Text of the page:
Turtle Islands Wildlife Sanctuary
Department of Environment and Natural Resources (DENR) - Protected Areas and Wildlife Bureau
Le Secrétariat de l’UNESCO et le Centre du patrimoine mondial ne garantissent pas l’exactitude et la fiabilité des avis, opinions, déclarations et autres informations ou documentations fournis au Secrétariat de l’UNESCO et au Centre du patrimoine mondial par les Etats Parties à la Convention concernant la protection du patrimoine mondial, culturel et naturel.
La publication de tels avis, opinions, déclarations, informations ou documentations sur le site internet et/ou dans les documents de travail du Centre du patrimoine mondial n’implique nullement l’expression d’une quelconque opinion de la part du Secrétariat de l’UNESCO ou du Centre du patrimoine mondial concernant le statut juridique de tout pays, territoire, ville ou région, ou de leurs autorités, ou le tracé de leurs frontières.
Les noms des biens figurent dans la langue dans laquelle les Etats parties les ont soumis.
Turtle Islands is part of the Sulu Archipelago which is composed of approximately 400 islands of varying shapes and sizes. It is located at the southwestern tip of the Philippines, about 1,000 km southwest of Manila. The municipality of Turtle Islands is right at the edge of the international treaty limits separating the Philippines and Malaysia. The group of islands, namely, Boan, Lihiman, Langaan, Great Bakkungan, Taganak, and Baguan, is situated south of Palawan, northwest of the Tawi-Tawi mainland and northeast of Sabah, Malaysia. The islands have an aggregate land area of 308 hectares. The smallest island, the Langaan measures about 7 hectares, while the largest, the Taganak Island, is about 116 hectares.
It was proclaimed as Wildlife Sanctuary under Proclamation No. 171 on August 26, 1999 and identified as Extremely High (EH) for biodiversity conservation. On May 31, 1996 a Memorandum of Agreement (MOA) between the Republic of the Philippines and the Government of Malaysia was signed declaring Turtle Islands as Turtle Islands Heritage Protected Area (TIHPA) aiming for the conservation and protection of the area. Turtle Islands WS is regarded as the only major nesting ground (with more than 1,000 nesters annually of the Green Turtle (Chelonia mydas) in the whole ASEAN Region. There are only 10 remaining nesting sites worldwide. The Hawksbill Turtle(Eretmochelys imbricata) also occur but with a low density nesting in contrast to the Green Turtle. Worldwide, marine turtle populations have critically decline hence the CITES-IUCN has declared all species of marine turtle endangered.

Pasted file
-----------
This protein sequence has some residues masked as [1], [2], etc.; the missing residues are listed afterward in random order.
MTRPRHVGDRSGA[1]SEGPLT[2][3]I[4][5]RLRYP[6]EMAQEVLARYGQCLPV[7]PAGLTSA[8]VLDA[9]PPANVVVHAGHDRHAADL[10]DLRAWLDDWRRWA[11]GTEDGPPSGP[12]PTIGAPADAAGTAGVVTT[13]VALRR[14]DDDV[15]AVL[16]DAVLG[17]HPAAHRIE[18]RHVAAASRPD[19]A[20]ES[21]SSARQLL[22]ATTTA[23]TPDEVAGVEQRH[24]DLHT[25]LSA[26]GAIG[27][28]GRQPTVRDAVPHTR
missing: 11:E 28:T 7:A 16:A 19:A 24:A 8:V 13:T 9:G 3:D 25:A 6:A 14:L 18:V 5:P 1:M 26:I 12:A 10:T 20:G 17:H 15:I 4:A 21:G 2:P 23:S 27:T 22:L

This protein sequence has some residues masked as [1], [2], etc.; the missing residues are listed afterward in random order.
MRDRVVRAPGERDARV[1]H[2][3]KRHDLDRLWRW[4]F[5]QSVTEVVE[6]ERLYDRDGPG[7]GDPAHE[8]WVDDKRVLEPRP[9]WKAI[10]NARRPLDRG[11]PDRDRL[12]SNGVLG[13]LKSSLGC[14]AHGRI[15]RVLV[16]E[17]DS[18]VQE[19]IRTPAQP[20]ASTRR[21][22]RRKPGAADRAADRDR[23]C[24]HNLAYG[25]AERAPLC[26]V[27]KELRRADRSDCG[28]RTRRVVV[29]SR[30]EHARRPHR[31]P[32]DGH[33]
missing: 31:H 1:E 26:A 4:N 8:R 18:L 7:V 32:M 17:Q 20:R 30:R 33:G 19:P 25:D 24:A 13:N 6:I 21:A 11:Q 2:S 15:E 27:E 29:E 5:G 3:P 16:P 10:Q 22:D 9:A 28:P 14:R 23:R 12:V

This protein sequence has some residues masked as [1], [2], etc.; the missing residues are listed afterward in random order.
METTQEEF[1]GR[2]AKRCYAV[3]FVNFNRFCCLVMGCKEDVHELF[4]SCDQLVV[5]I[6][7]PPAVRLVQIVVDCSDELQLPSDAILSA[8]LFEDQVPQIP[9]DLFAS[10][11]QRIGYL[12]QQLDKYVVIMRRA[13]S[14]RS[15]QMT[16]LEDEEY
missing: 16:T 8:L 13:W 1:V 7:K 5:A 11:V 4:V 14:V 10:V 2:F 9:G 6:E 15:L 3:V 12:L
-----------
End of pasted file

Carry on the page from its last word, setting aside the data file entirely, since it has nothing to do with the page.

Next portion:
Déclarations d’authenticité et/ou d’intégritéOn May 31, 1996 Turtle Islands was declared as Turtle Island Heritage Protected Area (TIHPA) through a MOA between the Republic of the Philippines and the Government of Malaysia. It was proclaimed as Wildlife Sanctuary under Proclamation No. 171 on August 26, 1999 and identified as Extremely High (EH) for biodiversity conservation.
Comparaison avec d’autres biens similaires
Turtle Islands WS is regarded as the only major nesting ground (with more than 1,000 nesters annually of the Green Turtle (Chelonia mydas) in the whole ASEAN Region. There are only 10 remaining nesting sites worldwide. Around Great Bakkungan Island, the Malay Box Turtle which was never seen at other islands has been observed visiting its shores. Presence of sea snakes and terrestial snakes have also been recorded in the island.
Locally, the Apo Reef, Occidental Mindoro- proclaimed marine and national park possess a wide array of habitats which are valuable for scientific studies and a perfect destination for environmental tours. Numerous species of fauna and flora are discovered inhabiting the sandy beaches, beach forests, coral reefs, algae flat, mangroves and sea grass of the reef. The reef's underwater terrain boasts for its unique coral walls, caves and drop offs. They are home to some species of mantas, sharks, school of jacks and snappers, and groups of tropical aquarium fishes and hundreds more marine species. The island as well serves as a nesting ground for numerous species of migratory and resident breeder birds, and a rich territory of endemic wildlife and plant life species such as Nicobar pigeons, sea turtles, sea grass and algae.